It’s the last month of cuffing season, and love, or something close to it, is in the air! Some enjoy it as nothing short of a sexapalooza, and others find it a dry, barren wasteland. Let’s suppose you’re keen on the former and you find a human you don’t mind being around — one you begin to become physically intimate with. Weeks go by and the intimacy continues, but something new appears. Feelings. God, you wished this wouldn’t happen, but it did, and now you’re stuck with the dreaded question, the one we hate to hear and hate to ask: “What are we?” The answer can prove just as awful as the question, too, but what if the answer didn’t matter? The crisis of a relationship’s identity, the gray zone between platonic and romantic, can be just as comfortable as commitment if both parties are honest with their feelings.

The world of dating is flipping faster than the polar ice caps are melting, demanding new ways of finding pleasure in the company of others. Despite the rising dominance of dating apps, research from Michigan State University suggests that couples are 28 percent more likely to break up in the first year if they met online. Especially considering the now commonplace act of ‘ghosting,’ ending a potential relationship by cutting communication, new dating norms invite much more murkiness into the notion of a serious relationship. Even companies like Tinder and OkCupid have shifted their perspectives on relationships with ads suggesting it’s fine to avoid committing to another person. A 2018 survey even found that 55 percent of its users had been in a “friends with benefits” scenario at one time. With this in mind, one might wonder if it’s possible to navigate the minefield between hormones and heart without getting hurt.

The ins and outs of avoiding emotional ruin are simpler than finding a bean in a haystack. Caleb Backe, a health and wellness expert, offers a straightforward solution by suggesting that, “If you’re able to respect each other and really hear what the other person is saying, then you’re on the right path.” Expressing your thoughts and feelings is then absolutely and unequivocally essential to creating a healthy bond with another person: friend, lover or that neat combination of the two. When that communication falters, and if you make the grand mistake of being dishonest, you set yourself up for a disastrous end. Being out of touch with the nature of your relationship allows for assumptions (and I should say, wrong ones) to fill that hole.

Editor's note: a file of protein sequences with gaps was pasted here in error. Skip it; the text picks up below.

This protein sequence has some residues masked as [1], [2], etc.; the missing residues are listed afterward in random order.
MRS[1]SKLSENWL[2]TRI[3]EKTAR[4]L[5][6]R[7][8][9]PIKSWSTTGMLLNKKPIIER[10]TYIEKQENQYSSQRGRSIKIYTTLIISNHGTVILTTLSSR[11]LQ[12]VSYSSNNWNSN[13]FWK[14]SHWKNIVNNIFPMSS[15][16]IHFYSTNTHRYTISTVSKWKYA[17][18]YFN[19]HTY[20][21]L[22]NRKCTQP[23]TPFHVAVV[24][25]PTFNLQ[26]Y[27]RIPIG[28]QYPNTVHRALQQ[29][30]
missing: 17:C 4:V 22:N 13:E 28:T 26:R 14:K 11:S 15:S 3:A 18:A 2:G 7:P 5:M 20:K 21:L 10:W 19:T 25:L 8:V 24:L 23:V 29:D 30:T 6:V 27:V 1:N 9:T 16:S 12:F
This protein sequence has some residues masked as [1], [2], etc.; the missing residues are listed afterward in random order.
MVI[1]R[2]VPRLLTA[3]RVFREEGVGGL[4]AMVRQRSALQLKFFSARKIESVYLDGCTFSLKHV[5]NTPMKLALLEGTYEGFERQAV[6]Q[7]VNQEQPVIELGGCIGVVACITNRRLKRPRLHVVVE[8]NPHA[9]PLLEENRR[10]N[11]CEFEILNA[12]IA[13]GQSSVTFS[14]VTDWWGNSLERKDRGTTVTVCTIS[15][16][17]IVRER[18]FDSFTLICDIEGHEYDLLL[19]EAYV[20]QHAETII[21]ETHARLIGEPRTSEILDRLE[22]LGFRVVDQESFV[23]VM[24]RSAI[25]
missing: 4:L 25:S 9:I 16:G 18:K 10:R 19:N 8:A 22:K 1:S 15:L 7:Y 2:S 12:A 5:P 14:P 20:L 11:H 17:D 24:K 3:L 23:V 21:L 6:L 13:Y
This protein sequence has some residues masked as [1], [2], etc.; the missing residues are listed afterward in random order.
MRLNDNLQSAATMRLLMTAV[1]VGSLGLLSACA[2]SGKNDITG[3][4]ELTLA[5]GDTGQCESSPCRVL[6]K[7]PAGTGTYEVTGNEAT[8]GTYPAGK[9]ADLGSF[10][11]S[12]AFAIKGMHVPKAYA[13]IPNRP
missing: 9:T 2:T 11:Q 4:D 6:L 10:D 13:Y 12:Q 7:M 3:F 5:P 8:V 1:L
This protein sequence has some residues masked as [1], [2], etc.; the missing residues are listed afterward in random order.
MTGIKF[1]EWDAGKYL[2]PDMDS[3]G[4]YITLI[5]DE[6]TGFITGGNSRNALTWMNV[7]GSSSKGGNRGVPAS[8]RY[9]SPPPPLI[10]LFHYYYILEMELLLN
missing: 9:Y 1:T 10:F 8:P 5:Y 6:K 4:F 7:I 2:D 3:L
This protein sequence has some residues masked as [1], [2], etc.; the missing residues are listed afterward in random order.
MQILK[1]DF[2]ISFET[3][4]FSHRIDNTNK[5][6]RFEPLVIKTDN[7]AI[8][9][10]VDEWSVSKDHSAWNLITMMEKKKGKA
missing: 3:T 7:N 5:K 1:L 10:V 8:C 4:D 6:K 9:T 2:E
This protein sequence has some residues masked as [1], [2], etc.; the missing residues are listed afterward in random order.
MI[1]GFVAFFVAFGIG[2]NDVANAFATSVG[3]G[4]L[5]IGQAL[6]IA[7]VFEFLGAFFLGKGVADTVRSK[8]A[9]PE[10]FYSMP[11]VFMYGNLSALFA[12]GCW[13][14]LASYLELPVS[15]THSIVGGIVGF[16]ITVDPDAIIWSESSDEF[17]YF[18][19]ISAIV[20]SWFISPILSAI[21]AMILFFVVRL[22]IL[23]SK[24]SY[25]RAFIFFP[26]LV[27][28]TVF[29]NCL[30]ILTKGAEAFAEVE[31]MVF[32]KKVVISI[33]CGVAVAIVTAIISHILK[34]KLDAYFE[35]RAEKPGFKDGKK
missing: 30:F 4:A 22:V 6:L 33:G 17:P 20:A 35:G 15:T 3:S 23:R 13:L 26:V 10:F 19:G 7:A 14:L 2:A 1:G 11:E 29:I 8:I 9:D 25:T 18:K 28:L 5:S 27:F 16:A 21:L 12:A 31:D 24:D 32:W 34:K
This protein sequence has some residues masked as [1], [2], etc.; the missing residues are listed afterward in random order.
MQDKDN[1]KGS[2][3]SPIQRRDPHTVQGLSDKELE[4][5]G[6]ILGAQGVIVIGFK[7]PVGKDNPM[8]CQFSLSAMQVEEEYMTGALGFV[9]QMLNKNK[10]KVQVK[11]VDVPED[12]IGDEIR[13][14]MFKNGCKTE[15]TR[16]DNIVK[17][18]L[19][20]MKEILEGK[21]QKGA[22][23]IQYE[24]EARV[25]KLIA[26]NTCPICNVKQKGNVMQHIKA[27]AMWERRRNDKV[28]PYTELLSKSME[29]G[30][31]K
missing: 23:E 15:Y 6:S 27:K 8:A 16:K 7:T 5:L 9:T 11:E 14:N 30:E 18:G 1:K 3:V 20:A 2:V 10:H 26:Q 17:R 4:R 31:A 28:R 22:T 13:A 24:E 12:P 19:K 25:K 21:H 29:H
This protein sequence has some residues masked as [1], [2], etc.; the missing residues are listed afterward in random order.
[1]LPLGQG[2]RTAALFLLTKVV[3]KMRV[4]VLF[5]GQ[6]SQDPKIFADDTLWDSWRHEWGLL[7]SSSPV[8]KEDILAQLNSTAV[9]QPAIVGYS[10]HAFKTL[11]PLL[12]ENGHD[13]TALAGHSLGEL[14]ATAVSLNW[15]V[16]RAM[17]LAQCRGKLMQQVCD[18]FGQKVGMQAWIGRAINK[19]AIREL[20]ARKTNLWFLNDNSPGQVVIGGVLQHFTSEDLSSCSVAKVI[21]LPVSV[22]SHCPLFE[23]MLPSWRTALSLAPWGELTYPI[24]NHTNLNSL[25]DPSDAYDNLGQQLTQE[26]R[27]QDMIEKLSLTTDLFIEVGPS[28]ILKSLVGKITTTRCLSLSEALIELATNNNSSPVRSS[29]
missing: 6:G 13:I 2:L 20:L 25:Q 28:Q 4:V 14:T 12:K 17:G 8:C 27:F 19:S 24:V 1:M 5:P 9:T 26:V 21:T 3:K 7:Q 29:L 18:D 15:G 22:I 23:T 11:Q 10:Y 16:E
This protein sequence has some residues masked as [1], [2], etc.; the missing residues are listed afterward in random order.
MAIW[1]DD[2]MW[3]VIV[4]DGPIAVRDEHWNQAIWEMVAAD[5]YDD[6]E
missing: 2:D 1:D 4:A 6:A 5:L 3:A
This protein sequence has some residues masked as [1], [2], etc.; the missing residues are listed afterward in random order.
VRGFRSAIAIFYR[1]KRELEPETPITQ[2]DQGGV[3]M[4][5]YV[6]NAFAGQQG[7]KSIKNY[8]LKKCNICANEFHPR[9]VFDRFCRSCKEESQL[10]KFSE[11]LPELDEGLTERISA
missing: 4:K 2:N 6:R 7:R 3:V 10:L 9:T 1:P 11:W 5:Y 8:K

No example is a better fit than that of two of my acquaintances who stood in that very gray area. They had long enjoyed each other’s company, able to spend some nights working side by side and others being ravenous animals beneath the covers. Neither were engaged in the idea of forming a commitment, and both were open to the idea of seeing other people — at first. They continued their normal debauchery for months, content with their status without a title until one of them developed the ever-baneful feelings. Worse yet, the dreaded question of what they were was never asked, and instead, assumptions about the direction of the relationship answered the question for them. It didn’t take long for the situation to implode, and the fallout was tremendous.

But not every more-than-friends bond is bound to fail. Although expectations might be shifting, I’ve begun seeing more cases of positive noncommittal relationships than negative ones. For example, that same survey found that nearly half of the reported ‘friends with benefits’ relationships evolved into romance, so the outlook isn’t dismal. While it may have long been taboo to be intimate with someone not-quite-yours, it doesn’t have to be so dichromic. College is the perfect time to gauge who you are and what you want, and an intimate friendship could be an avenue for this kind of learning. If you happen to find yourself in a situation like the one I’ve described, strive to carve out a comfortable space for you and your partner by establishing boundaries and communicating your emotions honestly. With the right mindset, there’s a world of possibilities (and pleasures) for you to explore.

Evan Moravansky is a junior majoring in English.